Research methodology and questions for the project are described in detail in the output JS1. The most significant questions were: how can local building materials and forms be incorporated into a sustainable building project in an isolated rural location? How can the requirements and details of sustainable design become part of a coherent architectural language that suits the special location of this house? How can the unique aspects of site and orientation be expressed while meeting the demands of sustainable design? What lessons can be drawn from the design and occupancy of this project for architects operating in similar geographic and climatic situations?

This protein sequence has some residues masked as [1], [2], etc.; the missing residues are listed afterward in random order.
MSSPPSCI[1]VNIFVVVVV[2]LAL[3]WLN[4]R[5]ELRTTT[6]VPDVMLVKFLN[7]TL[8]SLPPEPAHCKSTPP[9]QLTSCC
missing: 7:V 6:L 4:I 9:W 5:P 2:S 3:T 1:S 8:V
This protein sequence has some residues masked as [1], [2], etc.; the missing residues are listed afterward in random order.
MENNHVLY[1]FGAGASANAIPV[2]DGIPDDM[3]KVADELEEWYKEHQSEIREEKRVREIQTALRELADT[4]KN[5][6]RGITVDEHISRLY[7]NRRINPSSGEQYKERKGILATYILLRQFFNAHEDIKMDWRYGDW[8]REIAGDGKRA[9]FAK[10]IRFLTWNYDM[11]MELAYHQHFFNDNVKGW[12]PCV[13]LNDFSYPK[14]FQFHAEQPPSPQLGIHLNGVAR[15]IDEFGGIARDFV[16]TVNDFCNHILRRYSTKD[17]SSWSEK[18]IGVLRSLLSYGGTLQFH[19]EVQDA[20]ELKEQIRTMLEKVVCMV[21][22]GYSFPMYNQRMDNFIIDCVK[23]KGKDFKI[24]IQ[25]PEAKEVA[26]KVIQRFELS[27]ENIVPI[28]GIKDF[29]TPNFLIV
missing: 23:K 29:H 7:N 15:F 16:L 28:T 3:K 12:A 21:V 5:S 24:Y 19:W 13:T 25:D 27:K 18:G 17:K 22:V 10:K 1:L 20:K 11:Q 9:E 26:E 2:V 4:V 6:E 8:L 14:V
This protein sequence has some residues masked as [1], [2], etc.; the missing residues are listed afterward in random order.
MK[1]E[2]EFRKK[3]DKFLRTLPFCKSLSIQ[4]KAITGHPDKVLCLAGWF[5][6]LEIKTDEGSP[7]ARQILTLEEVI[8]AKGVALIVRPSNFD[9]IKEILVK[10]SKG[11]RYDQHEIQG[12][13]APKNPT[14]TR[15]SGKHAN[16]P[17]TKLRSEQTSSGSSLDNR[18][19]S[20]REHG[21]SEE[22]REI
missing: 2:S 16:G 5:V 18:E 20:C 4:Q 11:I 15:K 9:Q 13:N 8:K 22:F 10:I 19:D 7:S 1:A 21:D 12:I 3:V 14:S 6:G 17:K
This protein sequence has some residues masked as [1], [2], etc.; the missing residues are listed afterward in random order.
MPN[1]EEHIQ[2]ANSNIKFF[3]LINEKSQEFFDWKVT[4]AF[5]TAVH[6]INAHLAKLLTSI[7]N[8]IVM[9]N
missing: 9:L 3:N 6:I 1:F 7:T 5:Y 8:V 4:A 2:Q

Methodology: Using the site and context as a generator of form, function and materiality, the approach was to understand and explore the various architectural possibilities offered by a steeply sloping rural site. The location offered dramatic views of the surrounding landscape and the fundamental aim was the design of a house that would exploit the potential for useful passive solar gain and cooling, alongside an exploration of locally available, affordable and sustainable materials and building techniques. The early design processes were based on recording site experiences and exploring its potential through a quick turnover of ideas, without being overly precious, whilst remaining bound by some awareness of what could be affordable and practical.